In physics two or more different physical states are said to be degenerate if they are all at the same energy level. Physical states differ if and only if they are linearly independent. An energy level is said to be degenerate if it contains two or more different states. The number of different states at a particular energy level is called the level's degeneracy.
In quantum theory this usually pertains to electronic configurations and the electron's energy levels, where different possible occupation states for particles may be related by symmetry. The usage comes from the fact that degenerate eigenstates correspond to identical eigenvalues of the Hamiltonian. Since eigenvalues correspond to roots of the characteristic equation, degeneracy here has the same meaning as the common mathematical usage of the word.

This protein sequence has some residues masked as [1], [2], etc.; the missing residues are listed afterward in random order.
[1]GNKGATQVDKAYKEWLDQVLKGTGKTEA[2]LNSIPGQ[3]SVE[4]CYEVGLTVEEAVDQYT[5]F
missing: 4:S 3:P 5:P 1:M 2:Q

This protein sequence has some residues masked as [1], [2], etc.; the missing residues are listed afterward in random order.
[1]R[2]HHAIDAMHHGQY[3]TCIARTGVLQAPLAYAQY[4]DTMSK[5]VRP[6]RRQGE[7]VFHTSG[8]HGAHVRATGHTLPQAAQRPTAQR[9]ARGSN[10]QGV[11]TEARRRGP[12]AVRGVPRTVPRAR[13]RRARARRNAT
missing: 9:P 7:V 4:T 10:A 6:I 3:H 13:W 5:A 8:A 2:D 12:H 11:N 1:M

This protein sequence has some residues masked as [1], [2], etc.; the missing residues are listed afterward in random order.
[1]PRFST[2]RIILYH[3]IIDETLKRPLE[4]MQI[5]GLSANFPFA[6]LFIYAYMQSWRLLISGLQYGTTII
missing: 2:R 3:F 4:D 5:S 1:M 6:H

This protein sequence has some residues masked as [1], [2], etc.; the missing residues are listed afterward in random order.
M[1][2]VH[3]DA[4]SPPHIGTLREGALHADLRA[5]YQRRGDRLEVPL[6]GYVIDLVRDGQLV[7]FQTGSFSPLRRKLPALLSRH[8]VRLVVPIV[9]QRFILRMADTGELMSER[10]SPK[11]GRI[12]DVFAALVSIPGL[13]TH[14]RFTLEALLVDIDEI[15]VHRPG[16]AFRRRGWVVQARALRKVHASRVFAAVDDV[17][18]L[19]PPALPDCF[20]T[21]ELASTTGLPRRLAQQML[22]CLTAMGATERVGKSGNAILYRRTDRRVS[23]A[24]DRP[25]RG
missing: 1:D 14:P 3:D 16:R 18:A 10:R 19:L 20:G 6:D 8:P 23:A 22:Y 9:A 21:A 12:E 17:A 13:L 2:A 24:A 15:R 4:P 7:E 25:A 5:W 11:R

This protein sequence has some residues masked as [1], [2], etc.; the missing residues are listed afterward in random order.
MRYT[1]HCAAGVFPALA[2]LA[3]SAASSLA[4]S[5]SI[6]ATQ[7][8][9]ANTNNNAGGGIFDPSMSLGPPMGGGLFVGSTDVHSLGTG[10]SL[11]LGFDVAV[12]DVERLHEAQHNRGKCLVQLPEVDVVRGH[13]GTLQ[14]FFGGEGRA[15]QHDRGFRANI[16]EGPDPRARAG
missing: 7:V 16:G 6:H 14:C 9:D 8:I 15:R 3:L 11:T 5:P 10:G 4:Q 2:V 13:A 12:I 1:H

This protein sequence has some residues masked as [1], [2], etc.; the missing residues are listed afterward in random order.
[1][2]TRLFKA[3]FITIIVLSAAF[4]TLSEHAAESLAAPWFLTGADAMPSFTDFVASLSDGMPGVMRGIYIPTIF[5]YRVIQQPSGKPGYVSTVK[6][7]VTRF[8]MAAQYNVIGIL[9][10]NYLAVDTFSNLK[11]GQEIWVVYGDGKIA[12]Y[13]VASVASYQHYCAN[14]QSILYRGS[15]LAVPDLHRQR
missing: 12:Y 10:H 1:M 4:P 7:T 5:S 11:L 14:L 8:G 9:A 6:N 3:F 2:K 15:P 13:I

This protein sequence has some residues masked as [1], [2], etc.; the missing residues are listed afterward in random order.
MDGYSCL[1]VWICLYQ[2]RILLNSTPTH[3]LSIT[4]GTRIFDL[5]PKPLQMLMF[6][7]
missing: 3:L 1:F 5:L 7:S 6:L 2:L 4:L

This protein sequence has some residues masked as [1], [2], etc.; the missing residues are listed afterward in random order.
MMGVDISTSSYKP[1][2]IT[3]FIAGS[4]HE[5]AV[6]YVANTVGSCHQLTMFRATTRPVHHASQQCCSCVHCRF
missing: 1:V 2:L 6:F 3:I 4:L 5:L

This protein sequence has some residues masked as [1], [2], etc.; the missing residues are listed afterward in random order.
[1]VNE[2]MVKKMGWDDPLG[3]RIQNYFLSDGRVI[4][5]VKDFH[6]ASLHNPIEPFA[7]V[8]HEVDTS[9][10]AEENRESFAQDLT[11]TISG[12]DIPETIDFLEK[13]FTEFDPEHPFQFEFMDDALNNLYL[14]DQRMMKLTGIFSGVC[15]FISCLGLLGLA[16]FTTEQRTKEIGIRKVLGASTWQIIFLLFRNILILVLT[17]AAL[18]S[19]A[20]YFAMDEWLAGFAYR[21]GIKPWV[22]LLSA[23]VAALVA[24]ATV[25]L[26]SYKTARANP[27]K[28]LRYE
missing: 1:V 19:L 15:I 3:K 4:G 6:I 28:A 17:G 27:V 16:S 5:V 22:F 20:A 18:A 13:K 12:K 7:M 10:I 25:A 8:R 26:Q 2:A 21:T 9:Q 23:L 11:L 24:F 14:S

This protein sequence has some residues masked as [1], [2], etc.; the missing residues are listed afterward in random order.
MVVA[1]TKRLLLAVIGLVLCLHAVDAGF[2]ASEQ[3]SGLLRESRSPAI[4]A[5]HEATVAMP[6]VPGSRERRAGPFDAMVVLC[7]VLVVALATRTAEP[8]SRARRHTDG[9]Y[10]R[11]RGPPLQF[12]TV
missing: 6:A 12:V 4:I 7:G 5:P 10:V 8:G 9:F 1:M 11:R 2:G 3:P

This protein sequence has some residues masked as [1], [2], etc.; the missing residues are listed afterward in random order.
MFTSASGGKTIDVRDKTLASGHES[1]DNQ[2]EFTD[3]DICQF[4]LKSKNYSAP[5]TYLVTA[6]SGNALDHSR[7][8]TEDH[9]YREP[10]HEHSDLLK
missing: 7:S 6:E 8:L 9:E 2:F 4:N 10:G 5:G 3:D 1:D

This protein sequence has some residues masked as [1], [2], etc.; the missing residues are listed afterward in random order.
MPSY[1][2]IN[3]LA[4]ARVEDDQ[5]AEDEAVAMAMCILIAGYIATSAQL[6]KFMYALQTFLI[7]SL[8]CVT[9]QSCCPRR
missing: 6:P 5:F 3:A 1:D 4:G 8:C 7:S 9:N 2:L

In electromagnetics, degeneracy refers to modes of propagation which exist at the same frequency and longitudinal propagation constant. As an example, for a rectangular waveguide, the TEmn mode is degenerate to the TMmn mode if m and n are the same for both of them.